Delicate like the skin of a bubble, the sheen of gasoline; The trill of birdsong off strings in a Messiaen Quartet. Like half-articulated prayers, grappling mix of truth and error. Who yet can say what this exchange will bring, whether it will flit like steam, or Like brass bells in eternity, ring.
When The world seems small, and life revolves around this room and that, and walking close to the earth brings out the tick of its dull clock, the sound like a hand against my back, a shoving curse towards all that’s vain and grasping for the wind—What one man sows another reaps and it is all a mist. The truth is a chore, with nothing new under the sun to seek. Then make me small—enough to see the cracks on hands and walls, to feel the fly’s footfalls, the shatter of stained glass light off leaves shellacked in jade and hear the skyline full of squall.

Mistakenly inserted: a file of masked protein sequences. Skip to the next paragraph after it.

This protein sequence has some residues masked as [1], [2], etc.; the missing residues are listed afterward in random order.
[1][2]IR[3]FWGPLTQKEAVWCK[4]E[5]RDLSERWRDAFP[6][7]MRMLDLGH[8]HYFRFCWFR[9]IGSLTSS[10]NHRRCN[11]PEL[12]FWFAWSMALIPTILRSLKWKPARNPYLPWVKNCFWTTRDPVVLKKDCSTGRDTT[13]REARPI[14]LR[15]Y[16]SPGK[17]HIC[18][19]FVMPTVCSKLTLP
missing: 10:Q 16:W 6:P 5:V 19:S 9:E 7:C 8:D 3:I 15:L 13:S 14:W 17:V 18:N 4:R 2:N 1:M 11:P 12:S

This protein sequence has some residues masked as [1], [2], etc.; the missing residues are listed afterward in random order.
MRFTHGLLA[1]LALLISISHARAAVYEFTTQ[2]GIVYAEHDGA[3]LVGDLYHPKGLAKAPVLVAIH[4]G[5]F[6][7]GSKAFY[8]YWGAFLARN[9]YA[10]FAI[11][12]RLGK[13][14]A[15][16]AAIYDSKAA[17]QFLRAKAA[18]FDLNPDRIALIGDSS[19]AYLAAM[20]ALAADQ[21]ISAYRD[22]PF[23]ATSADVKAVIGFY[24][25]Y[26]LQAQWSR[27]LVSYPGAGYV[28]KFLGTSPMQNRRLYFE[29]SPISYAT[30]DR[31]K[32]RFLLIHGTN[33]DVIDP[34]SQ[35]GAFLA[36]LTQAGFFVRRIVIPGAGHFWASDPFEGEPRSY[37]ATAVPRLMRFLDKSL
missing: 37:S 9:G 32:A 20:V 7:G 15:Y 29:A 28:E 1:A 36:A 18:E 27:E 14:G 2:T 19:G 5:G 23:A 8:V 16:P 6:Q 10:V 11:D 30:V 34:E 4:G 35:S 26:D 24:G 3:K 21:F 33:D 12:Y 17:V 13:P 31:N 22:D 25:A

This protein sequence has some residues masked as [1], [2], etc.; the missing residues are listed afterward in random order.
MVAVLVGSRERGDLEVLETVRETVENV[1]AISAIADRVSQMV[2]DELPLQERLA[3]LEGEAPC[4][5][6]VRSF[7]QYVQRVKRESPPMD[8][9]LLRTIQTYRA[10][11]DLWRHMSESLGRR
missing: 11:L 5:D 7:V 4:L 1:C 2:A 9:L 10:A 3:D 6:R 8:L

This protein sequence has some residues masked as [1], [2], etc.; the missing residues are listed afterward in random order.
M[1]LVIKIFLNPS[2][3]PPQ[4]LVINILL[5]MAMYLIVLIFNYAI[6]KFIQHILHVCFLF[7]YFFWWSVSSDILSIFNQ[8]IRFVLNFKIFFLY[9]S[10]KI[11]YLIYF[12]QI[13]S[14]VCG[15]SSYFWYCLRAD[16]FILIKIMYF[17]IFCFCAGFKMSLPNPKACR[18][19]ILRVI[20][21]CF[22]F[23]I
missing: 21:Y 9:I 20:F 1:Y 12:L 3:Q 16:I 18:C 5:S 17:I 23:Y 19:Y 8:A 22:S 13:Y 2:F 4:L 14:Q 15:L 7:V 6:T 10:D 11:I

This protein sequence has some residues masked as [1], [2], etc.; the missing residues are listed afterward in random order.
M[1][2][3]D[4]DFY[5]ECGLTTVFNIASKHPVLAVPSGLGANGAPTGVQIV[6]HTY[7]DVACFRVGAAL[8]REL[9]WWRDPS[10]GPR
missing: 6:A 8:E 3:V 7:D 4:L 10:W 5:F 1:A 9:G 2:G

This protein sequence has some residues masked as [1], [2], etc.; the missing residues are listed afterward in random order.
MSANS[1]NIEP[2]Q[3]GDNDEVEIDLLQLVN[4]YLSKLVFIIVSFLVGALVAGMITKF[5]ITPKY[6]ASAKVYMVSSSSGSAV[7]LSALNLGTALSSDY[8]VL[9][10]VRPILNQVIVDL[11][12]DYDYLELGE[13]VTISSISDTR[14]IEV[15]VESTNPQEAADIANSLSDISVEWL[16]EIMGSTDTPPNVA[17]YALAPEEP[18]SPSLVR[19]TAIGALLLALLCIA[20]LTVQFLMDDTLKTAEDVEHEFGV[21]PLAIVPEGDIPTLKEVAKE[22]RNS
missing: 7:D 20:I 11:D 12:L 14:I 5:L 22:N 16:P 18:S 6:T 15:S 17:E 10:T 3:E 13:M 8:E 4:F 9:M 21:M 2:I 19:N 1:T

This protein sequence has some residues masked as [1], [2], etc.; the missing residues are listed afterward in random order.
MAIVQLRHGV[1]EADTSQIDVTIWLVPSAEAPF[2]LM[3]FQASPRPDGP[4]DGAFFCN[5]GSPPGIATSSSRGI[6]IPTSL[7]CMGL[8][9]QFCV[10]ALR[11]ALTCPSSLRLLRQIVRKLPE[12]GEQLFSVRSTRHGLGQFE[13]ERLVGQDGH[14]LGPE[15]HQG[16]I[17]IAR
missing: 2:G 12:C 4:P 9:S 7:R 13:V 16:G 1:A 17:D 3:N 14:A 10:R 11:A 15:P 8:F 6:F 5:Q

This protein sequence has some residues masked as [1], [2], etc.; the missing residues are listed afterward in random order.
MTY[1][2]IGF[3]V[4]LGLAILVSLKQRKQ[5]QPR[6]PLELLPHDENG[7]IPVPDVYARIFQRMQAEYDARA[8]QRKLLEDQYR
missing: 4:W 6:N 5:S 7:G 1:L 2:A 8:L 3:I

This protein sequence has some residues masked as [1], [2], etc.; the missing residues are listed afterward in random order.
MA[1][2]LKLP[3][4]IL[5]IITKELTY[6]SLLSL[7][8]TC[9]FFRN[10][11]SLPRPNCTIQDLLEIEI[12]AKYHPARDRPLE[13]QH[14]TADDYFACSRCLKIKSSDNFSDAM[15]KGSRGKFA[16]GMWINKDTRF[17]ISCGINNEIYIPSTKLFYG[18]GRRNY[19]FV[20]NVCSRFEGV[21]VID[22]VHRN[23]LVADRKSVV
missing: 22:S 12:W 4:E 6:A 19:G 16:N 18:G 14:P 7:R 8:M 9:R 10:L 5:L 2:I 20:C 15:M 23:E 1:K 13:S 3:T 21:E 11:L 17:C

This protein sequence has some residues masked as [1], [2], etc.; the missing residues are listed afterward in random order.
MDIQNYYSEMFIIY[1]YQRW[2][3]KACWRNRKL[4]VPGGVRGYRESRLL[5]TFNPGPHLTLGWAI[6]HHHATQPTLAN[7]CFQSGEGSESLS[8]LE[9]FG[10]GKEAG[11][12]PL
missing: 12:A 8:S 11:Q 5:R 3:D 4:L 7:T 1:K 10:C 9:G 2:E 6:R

An August Afternoon in the Suburbs The water guns lie wet where they were dropped when calls to pass the popsicles were made, their pooling shadows sidewalk chalk and blurs, and quick, evaporates away. The craftsman homes are lined on streets that smell like chlorine and sun-baked asphalt. Here, the noise of grills and fans and bicycle bells are in the air and somewhere someone sheers the sides of his well-kept lawn. We scramble up a dead end wall, and sit on bricks and watch the traffic flow. Above, a sun-spilled cup of sky, as red as Koolaide, and one grey splotch. We say that summer will always be this great. Some twenty miles away a fire escapes.
Amanda Ryan holds B.A.s in English Literature and Music from U.C. Davis and an M.A. in Theology and Letters from New Saint Andrews College. She has written short literary guides for students on Jane Eyre and Alice’s Adventures in Wonderland, published by Canon Press. Her poetry has been published by the Curator, The Christian Century, and Mezzo Cammin. She is a stay-at-home mom and lives in Bellevue, WA, with her husband and four children.